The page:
Verizon reverses decision to block text messages

Grant Gross
PC World
Friday, September 28, 2007; 12:19 AM

Verizon Wireless Inc. has reversed a decision to block text messages on its network from abortion rights group Naral Pro-Choice America after an outcry from net neutrality advocates and others.

The controversy erupted Thursday, after a New York Timesstorysaid Verizon had rejected a request from Naral to send text messages to wireless customers who sign up for them. Verizon had said it has the right to block controversial or unsavory messages.

Several other political groups, including the Republican National Committee and Amnesty International, have used text message campaigns.

But Verizon backtracked on its position Thursday morning local time. "The decision to not allow text messaging on an important, though sensitive, public policy issue was incorrect, and we have fixed the process that led to this isolated incident," Verizon spokesman Jeffrey Nelson, said in a statement. "Upon learning about this situation, senior Verizon Wireless executives immediately reviewed the decision and determined it was an incorrect interpretation of a dusty internal policy."

The old policy was developed before text messaging protections such as spam filters adequately protected customers from unwanted messages, Verizon said.

Public Knowledge, a digital rights advocacy group, said Verizon's decision still shows the need for the U.S. Congress to pass a net neutrality law, which would prohibit telecom carriers and broadband providers from blocking or slowing content from competitors or other groups.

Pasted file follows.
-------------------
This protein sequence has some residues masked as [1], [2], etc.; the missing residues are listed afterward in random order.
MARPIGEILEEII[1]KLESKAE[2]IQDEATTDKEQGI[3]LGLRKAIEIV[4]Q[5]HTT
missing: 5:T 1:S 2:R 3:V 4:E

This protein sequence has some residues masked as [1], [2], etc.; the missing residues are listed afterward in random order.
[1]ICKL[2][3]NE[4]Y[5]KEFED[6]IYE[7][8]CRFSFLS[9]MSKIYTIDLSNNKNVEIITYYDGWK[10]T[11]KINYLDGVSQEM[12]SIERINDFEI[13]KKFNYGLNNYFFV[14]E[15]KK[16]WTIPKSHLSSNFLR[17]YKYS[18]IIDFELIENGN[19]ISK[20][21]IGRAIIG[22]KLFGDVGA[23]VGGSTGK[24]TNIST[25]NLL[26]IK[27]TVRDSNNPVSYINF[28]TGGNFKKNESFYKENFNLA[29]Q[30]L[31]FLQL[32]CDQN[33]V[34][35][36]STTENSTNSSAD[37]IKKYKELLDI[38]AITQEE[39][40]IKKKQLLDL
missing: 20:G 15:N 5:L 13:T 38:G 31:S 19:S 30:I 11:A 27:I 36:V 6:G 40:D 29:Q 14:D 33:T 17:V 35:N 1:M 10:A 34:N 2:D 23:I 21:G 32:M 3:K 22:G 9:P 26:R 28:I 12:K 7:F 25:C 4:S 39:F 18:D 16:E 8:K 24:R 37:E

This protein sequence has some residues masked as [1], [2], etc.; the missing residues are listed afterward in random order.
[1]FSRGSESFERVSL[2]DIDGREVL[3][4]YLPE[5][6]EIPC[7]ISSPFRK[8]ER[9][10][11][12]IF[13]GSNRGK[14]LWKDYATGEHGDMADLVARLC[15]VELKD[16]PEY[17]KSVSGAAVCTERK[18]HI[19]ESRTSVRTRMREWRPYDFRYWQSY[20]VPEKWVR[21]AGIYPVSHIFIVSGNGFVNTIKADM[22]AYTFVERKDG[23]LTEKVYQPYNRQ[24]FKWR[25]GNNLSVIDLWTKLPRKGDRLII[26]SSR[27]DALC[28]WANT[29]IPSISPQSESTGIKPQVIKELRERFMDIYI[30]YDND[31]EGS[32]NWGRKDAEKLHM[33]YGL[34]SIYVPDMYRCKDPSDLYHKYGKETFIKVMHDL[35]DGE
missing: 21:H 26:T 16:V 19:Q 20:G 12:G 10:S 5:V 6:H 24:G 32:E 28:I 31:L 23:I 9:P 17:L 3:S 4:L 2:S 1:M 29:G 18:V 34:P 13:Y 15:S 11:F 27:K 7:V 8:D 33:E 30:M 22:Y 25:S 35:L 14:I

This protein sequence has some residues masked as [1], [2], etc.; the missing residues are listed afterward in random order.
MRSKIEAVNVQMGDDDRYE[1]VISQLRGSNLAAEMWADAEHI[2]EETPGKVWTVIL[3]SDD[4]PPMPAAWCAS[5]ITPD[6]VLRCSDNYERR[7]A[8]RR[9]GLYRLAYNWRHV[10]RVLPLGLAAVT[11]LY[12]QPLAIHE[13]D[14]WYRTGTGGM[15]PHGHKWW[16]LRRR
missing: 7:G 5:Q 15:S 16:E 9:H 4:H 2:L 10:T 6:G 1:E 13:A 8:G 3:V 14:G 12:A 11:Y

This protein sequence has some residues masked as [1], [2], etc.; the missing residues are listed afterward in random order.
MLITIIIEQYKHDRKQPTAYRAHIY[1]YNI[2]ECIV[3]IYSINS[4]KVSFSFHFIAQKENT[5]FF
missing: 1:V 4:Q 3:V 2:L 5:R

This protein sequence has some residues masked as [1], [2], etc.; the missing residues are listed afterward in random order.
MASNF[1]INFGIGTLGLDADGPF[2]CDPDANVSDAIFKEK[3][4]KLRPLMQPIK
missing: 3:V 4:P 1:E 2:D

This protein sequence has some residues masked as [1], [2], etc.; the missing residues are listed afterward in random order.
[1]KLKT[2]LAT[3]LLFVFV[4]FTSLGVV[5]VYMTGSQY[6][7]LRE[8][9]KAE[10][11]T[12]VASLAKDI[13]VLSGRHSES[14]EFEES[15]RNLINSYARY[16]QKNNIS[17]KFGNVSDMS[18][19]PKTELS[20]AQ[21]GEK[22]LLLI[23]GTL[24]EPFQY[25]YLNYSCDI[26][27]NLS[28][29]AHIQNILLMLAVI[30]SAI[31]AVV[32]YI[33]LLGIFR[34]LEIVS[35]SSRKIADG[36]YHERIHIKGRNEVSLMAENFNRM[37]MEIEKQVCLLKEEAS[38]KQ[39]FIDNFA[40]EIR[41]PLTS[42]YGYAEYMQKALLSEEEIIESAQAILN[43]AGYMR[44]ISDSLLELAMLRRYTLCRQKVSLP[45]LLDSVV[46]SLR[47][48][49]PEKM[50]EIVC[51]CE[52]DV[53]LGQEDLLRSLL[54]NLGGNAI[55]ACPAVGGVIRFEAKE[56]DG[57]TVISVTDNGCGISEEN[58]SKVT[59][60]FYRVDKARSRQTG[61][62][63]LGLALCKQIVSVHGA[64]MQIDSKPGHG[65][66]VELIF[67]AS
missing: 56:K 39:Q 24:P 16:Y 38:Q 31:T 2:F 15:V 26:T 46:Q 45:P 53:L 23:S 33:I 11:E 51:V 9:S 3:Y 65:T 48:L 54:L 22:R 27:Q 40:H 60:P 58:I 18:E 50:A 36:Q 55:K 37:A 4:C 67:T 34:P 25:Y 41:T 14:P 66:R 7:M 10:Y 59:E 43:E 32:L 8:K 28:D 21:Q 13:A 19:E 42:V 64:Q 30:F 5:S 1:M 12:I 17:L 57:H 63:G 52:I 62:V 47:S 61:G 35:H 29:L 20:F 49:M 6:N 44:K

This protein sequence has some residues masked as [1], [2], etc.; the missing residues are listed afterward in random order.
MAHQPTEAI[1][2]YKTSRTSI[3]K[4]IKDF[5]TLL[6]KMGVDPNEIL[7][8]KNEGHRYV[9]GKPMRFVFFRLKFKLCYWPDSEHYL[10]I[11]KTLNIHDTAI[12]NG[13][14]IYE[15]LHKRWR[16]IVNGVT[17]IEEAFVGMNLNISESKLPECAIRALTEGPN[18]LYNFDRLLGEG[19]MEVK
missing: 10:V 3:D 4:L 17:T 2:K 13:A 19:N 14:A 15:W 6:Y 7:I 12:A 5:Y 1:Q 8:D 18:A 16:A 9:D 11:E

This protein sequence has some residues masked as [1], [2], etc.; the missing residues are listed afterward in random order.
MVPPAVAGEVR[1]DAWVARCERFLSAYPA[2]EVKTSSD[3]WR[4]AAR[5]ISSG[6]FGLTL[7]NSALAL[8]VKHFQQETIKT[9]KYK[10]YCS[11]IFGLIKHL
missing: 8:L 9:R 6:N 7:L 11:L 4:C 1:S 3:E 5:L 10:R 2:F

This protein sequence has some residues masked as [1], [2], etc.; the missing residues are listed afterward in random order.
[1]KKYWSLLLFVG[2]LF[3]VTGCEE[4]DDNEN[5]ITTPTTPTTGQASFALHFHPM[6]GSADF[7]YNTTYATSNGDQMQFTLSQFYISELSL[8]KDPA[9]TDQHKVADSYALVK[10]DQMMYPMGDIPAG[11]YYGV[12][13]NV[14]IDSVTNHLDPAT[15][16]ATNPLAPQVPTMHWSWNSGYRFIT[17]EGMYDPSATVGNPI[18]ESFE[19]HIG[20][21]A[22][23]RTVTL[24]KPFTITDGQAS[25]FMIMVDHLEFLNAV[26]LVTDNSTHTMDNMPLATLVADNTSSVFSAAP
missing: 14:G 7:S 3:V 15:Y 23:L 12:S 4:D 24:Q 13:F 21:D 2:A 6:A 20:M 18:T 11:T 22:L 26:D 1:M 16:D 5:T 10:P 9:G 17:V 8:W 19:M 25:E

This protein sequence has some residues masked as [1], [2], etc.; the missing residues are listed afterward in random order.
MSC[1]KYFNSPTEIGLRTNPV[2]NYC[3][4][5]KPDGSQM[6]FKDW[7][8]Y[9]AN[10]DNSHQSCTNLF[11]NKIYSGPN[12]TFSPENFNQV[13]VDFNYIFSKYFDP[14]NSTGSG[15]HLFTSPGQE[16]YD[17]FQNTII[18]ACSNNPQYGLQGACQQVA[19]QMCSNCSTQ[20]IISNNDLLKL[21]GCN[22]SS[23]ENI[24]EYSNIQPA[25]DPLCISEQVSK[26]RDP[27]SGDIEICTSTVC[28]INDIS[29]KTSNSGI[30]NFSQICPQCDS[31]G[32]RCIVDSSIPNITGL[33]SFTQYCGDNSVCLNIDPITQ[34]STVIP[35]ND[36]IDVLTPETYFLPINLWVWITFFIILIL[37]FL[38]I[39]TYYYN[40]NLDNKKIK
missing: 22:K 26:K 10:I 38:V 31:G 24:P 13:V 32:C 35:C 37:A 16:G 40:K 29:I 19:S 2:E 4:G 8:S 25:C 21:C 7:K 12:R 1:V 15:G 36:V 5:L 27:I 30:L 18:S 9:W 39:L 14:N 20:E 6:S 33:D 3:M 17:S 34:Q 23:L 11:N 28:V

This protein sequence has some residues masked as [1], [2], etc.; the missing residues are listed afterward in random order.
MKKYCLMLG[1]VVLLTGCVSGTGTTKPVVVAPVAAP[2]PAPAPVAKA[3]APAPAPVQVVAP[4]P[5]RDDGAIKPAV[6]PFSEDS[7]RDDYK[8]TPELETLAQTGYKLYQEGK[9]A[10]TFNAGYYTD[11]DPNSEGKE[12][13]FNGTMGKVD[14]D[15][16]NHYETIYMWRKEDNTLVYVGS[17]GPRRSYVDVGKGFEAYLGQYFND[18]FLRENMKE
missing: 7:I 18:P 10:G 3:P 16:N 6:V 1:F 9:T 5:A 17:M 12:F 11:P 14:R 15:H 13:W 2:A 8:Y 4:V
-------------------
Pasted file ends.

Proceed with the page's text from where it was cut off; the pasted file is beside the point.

"Instant replay is not the way to guarantee the rights of Americans to communicate freely over telecommunications networks," Gigi Sohn, Public Knowledge's president, said in an e-mail. "You cannot have unfettered communications by having the telephone company review each decision whenever a controversial issue is raised. A text message like this one alerting Naral supporters to act quickly on a pending political issue is useless after hours of delay by the telephone company referees."

Cynthia Brumfield, president of tech consultancy Emerging Media Dynamics Inc., called the original Verizon action "unbelievable" in a post on her IP DemocracyblogThursday.

"Verizon is seriously [messed] up if it thinks Naral is promoting an 'agenda' but the Republican National Committee is not," Brumfield wrote. "And clearly Verizon believes that a woman's right to choose is somehow 'unsavory.'"

The issue goes beyond Verizon's apparent political leanings, Brumfield added. "What's truly disturbing is that Verizon is imposing its own political views on its wireless customers without their consent, something that the carrier could not do in the landline voice world," she wrote.

Naral on Thursday morning was encouraging visitors to its Web site to contact Verizon about its original decision. "What kind of company would deny its customers the ability to use their cell phones to participate in our democracy?" Naral said.

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